Text to 911 now available in Denver

DENVER -- Denver is rolling out a new program that lets people text 911 during emergencies.

Denver gets about 1 million 911 calls per year, and that number is growing. Sometimes, dispatch operators are forced to put callers on hold because of volume. So more people are turning to social media to report crimes to police.

Over the July 4 weekend, dozens of people posted pictures, videos and complaints on the Facebook pages of the Denver Police Department, Jefferson County Sheriff's Office and Aurora Police Department about illegal fireworks.

There was also a viral video posted to Denver police's Facebook page last week after someone caught an assault on the 16th Street Mall on a cellphone.

This type of crime reporting has become so common that on Thursday, the Aurora Police Department sent a tweet reminding people to call 911 during emergencies.

“As a reminder social media is not for reporting crimes. We do not monitor our sites 24 hours a day, nor does the Media Relations Unit have the ability to dispatch officers to crimes in progress. If you need to report a crime or require police assistance please call 303-627-3100 or 911 in an emergency. Thank you.”

Social media is still too new to be used as a tool for 911 dispatch centers.

“We want to take advantage of the technology once it’s been vetted and we know that it’s a good system to use,” Denver 911 Director Athena Butler said.

Texting has been around 24 years and it is just now starting to be used for 911 services. On Thursday, Denver rolled out its text to 911 program as part of a service enhancement called 911Now.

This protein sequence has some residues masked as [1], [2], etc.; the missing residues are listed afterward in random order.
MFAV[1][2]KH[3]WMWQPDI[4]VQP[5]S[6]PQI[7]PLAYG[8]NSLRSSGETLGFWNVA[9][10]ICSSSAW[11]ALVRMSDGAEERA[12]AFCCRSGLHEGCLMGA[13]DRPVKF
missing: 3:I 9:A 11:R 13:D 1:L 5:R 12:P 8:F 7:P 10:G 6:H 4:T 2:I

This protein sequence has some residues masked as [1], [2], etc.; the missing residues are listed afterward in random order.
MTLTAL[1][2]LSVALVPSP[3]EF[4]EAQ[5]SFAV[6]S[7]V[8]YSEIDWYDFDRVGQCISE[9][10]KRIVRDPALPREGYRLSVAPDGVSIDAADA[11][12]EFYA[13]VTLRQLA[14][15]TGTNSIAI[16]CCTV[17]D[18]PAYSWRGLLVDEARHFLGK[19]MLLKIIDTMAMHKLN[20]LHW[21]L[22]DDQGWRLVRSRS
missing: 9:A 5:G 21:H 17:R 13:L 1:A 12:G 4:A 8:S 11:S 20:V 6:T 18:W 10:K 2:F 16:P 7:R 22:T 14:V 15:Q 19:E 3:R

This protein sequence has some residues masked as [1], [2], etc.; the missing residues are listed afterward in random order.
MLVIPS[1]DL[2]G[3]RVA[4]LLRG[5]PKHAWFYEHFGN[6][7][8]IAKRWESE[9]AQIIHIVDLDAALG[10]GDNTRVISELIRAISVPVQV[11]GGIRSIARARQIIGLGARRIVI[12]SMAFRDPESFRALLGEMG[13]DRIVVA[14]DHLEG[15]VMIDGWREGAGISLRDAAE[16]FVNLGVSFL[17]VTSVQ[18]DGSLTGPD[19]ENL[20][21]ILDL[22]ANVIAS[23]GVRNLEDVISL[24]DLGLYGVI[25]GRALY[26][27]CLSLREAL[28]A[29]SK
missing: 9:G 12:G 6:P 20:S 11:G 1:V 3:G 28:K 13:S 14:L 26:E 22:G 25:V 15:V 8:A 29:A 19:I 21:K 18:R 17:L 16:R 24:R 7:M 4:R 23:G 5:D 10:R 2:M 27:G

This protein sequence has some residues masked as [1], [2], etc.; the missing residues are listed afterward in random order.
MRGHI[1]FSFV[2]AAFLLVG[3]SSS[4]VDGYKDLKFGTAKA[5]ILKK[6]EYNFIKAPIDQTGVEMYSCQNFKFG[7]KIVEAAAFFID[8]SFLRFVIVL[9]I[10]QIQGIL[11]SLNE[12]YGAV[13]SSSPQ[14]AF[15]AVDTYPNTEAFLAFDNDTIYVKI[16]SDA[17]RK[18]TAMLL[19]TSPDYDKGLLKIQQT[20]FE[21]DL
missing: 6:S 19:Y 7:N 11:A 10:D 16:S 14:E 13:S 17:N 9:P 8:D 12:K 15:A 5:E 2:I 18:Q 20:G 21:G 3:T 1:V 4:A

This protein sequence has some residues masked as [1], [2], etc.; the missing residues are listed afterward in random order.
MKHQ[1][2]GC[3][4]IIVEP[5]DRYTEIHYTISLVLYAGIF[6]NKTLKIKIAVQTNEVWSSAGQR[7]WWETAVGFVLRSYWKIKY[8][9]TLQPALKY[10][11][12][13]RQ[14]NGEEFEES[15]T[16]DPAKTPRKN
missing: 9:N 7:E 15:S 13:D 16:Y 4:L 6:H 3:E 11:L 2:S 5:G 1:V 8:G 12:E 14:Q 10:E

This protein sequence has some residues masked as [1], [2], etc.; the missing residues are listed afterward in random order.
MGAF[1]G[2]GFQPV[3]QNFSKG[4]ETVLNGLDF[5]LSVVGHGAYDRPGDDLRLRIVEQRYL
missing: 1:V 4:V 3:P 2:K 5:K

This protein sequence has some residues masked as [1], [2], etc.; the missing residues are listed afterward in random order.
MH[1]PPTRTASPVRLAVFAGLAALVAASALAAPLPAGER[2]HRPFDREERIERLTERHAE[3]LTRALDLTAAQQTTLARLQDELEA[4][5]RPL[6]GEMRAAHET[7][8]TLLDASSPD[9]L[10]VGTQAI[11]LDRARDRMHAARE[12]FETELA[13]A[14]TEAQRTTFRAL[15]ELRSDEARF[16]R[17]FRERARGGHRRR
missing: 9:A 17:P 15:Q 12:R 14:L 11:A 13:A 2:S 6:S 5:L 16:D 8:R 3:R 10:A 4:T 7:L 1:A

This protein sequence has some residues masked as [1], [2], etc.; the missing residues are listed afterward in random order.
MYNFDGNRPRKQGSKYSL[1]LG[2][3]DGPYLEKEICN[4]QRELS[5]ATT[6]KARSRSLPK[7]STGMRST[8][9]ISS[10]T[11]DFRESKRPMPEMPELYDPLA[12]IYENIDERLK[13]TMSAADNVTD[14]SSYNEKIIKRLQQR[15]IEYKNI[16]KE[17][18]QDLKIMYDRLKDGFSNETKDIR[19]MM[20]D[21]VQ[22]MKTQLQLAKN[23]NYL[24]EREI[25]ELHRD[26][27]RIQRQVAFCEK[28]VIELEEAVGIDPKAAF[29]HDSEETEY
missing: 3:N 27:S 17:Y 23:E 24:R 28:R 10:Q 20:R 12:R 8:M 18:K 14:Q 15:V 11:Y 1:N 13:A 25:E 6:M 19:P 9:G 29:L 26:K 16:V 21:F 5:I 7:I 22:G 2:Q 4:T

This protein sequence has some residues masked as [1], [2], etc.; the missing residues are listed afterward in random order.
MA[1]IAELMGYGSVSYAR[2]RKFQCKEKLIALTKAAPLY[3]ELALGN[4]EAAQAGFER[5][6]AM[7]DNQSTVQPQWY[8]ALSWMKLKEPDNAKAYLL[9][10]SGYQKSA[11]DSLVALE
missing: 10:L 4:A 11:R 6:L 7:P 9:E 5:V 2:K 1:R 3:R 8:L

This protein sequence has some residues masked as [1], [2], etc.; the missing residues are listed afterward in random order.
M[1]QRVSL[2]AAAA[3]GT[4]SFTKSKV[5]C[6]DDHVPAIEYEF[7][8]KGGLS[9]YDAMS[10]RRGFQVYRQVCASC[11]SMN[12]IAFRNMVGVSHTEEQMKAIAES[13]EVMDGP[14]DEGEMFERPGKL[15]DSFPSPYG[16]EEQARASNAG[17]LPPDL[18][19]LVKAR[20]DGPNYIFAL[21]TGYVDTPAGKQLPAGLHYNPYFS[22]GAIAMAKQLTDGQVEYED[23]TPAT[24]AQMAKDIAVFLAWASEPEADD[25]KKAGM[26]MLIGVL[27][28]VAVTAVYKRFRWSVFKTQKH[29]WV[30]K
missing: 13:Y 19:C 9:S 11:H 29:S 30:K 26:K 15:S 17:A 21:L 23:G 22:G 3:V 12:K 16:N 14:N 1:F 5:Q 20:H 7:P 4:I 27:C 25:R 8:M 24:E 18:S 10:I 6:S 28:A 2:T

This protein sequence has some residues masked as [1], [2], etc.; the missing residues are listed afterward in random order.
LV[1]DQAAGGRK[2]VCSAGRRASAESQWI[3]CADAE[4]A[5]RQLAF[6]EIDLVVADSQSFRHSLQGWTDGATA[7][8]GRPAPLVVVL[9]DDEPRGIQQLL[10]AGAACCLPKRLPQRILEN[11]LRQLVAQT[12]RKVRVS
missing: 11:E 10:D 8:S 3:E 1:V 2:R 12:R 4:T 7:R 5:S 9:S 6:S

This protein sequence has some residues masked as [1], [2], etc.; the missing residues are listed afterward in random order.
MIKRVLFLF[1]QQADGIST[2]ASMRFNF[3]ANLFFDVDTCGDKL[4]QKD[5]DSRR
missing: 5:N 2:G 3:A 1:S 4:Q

The program allows people to send a text message to “911” describing their emergency, and a dispatch operator will text back and send help. Text to 911 is designed for hearing- or speech-impaired residents, but can be used by anyone.

“It can also be used if residents are unable to speak as a result of an injury or medical emergency [or] facing a threatening situation where a voice call could increase that threat,” Butler said.

The program also includes Smart911, which lets residents create a profile that will automatically populate on the dispatch operator’s screen when you dial 911.

The profile can contain information such as names and ages of people in your household, any special medical needs, vehicle information and pets. Smart911 can give first responders more information about the emergency situation before they arrive.

911Now also employs a system called Swift911. It lets Denver communicate messages to residents during emergencies. Currently, Denver uses a system where important emergency information is given via landline phones. Swift911 will allow Denver to call cellphones, text or email the information.

More than 75 percent of Colorado is able to use text to 911 services though you have to register to be able to use the texting feature.

Text to 911 will work anywhere dispatch operators are equipped to take text message but only in certain coverage areas. Dispatch centers are not able to take videos or photos as part of text to 911.